Self-Help by Lorrie Moore – Lorrie Moore is able to get her readers deep inside the heads of her characters, oftentimes by writing in the second person, so that by the time I finish one of her stories and take a step back I’m surprised to realize that I would probably hate these characters in real life. She writes about everyday people and events, but with enough details that their worlds always feel colorful and tragically deep. I loved her novel Anagrams as well and will definitely try to read more of her work. (I also really want to mention that there’s an episode of Gossip Girl where Blair tries to get Lorrie Moore invited to a party to impress the editor of a magazine, and as I was watching it I freaked out thinking Lorrie Moore might cameo. She didn’t.)
Reasons to Live by Amy Hempel – I first heard about this book from my high school writing teacher who liked to talk about how much fun this book was to read in public due to its self-help-style cover, making it ironic that I read it back-to-back with Lorrie Moore’s collection. Even though I avoided the comments of, “there, there, don’t jump,” he claimed strangers would make on the train, I loved reading the collection that included one of my all-time favorite short stories, “In the Cemetery Where Al Jolson is Buried.” Even though I didn’t totally understand every story in this book, many of the stories contained such beautiful, thought-provoking passages that I often found myself going back a few pages just to re-read them. There aren’t many characters in her stories, and hardly any dialogue, and I was immediately impressed that any author could pull off this much self-reflection without it feeling at all amateur.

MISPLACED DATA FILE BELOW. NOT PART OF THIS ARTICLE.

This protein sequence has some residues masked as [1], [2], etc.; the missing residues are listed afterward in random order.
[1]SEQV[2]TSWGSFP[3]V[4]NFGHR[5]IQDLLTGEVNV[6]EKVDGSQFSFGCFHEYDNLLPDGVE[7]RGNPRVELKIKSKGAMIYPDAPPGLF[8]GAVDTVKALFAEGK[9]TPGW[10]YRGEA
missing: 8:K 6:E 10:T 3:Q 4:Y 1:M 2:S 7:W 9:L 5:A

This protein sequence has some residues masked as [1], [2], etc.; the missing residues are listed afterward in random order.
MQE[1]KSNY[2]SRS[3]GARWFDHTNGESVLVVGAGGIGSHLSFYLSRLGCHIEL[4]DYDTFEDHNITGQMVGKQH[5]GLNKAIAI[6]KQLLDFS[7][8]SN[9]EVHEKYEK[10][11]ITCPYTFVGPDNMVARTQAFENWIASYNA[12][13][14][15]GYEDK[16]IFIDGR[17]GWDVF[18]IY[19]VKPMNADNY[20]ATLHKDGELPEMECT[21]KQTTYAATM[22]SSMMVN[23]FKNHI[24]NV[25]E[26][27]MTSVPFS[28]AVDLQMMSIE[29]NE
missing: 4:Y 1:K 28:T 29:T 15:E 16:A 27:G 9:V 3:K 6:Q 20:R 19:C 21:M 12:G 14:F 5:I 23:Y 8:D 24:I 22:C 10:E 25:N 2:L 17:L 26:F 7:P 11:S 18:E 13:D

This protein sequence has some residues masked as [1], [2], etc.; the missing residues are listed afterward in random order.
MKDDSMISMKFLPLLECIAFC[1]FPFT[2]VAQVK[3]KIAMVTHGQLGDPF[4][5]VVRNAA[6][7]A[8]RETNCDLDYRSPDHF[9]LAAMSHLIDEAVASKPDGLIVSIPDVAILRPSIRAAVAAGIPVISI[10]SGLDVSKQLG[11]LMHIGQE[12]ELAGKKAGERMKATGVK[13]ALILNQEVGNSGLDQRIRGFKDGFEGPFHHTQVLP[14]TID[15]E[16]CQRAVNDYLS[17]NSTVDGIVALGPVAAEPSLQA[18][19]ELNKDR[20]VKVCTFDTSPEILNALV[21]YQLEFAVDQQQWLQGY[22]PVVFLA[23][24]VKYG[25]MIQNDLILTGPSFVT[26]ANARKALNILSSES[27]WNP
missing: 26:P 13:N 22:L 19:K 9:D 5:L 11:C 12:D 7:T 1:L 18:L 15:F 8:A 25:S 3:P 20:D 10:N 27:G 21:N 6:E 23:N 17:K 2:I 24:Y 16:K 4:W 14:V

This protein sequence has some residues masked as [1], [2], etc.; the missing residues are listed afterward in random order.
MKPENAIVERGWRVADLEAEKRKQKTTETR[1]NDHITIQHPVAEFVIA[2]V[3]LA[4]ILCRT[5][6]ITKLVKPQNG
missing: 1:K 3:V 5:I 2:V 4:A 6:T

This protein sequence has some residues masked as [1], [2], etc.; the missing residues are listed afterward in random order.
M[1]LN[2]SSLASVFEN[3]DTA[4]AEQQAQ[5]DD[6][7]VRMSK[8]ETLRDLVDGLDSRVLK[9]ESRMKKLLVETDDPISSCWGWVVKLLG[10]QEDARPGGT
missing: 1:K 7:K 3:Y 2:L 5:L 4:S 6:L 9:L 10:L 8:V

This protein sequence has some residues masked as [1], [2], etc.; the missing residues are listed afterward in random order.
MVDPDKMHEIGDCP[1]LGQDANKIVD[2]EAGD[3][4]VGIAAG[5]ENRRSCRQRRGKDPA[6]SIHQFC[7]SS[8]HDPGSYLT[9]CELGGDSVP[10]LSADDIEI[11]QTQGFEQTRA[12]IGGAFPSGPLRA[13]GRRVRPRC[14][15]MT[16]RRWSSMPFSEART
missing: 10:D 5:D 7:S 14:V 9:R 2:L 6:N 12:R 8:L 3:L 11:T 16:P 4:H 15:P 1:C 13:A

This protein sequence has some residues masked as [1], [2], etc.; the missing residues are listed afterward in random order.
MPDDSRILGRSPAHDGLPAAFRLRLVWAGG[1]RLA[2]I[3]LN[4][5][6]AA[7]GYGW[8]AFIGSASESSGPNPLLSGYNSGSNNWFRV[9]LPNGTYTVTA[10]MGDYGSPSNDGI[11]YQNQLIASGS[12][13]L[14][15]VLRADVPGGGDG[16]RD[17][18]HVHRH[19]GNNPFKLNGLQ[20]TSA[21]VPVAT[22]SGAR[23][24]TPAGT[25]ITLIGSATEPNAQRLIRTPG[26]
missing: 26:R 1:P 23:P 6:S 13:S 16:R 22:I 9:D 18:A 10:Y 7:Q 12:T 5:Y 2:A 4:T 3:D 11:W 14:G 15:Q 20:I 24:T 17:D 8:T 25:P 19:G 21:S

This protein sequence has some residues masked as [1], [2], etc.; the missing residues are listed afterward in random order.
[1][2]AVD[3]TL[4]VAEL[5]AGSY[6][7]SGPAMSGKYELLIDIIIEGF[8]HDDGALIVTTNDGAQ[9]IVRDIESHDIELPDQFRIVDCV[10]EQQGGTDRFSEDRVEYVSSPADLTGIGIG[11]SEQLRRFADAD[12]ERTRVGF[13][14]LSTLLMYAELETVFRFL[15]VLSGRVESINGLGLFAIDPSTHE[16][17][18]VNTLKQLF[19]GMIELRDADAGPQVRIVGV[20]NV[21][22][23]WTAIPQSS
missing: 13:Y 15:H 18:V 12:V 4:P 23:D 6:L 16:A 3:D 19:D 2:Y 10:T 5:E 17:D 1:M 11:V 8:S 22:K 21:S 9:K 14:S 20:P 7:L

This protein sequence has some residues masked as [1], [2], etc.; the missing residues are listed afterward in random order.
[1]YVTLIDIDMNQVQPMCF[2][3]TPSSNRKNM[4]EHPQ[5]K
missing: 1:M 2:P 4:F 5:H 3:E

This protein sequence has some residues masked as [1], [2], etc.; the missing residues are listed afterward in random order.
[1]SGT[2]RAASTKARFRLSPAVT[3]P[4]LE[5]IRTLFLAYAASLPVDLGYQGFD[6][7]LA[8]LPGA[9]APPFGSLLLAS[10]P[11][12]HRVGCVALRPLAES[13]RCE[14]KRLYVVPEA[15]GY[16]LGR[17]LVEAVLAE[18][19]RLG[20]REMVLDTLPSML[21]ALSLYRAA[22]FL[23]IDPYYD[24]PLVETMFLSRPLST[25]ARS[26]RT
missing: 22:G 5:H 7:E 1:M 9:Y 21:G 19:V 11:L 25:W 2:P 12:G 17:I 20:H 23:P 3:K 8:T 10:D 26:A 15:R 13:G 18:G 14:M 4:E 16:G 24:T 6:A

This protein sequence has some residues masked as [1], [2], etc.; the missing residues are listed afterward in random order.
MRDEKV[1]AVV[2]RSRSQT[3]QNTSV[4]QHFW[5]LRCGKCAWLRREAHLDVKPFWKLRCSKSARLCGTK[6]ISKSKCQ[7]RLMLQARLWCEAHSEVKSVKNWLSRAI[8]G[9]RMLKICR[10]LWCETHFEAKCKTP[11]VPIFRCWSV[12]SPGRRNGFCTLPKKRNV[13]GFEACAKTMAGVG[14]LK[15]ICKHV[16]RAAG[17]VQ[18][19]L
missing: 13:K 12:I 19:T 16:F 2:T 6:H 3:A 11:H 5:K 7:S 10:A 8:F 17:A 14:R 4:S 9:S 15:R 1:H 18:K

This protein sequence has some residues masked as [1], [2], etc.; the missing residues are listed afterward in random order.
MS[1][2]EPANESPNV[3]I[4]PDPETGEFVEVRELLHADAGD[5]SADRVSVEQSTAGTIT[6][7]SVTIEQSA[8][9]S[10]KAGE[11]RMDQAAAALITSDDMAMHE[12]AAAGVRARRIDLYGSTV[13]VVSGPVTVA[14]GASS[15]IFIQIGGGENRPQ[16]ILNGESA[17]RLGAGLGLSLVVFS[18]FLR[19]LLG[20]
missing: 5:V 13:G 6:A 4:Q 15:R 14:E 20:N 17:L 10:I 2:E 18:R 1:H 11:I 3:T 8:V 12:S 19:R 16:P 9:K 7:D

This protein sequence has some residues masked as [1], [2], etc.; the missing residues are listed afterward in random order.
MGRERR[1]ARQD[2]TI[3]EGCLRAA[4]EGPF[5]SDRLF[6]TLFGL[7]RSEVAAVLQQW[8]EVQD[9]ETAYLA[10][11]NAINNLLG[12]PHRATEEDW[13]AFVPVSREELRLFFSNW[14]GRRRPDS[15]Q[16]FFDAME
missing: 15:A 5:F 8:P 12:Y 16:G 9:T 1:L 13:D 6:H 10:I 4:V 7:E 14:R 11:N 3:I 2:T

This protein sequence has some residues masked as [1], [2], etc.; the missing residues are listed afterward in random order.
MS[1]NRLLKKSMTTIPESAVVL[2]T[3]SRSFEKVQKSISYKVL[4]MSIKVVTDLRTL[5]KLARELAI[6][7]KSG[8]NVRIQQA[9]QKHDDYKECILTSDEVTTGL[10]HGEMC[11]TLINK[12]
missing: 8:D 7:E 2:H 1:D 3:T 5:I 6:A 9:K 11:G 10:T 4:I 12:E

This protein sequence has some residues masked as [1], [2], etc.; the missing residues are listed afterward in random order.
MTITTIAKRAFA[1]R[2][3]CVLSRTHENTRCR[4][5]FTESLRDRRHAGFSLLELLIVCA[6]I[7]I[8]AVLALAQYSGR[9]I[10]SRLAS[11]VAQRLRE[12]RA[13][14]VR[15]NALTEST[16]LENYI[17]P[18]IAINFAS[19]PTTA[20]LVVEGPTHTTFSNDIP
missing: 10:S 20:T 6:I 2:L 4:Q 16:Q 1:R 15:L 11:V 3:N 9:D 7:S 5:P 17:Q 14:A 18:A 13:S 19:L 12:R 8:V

St. Lucy’s Home for Girls Raised by Wolves by Karen Russell – Karen Russell’s novel Swamplandia! was one of those books I initially had mixed feelings toward, but haven’t been able to stop thinking about since I read it over a year ago, so when a friend told me that the novel was actually inspired by the short story, “Ava Wrestles the Alligator” that starts off this collection, I knew I had to read it. She pulls off magical realism perfectly, writing stories that remain in the realm of reality but always feel just a little off. Most of her stories contain adolescent main characters, but wouldn’t at all fall under the genre of YA, allowing adult readers the chance to reflect on the mysterious, fantastical, often twisted ways young people see the world. Considering how much success Russell has already had at only 31 years old, I’m looking forward to the amazing work this writer is bound to produce in the future.
I think I’ll take a break from short story collections for a while, but I already know Tenth of December by George Saunders is next on my list. For now, these collections have given me plenty of inspiration to continue working on some short stories of my own.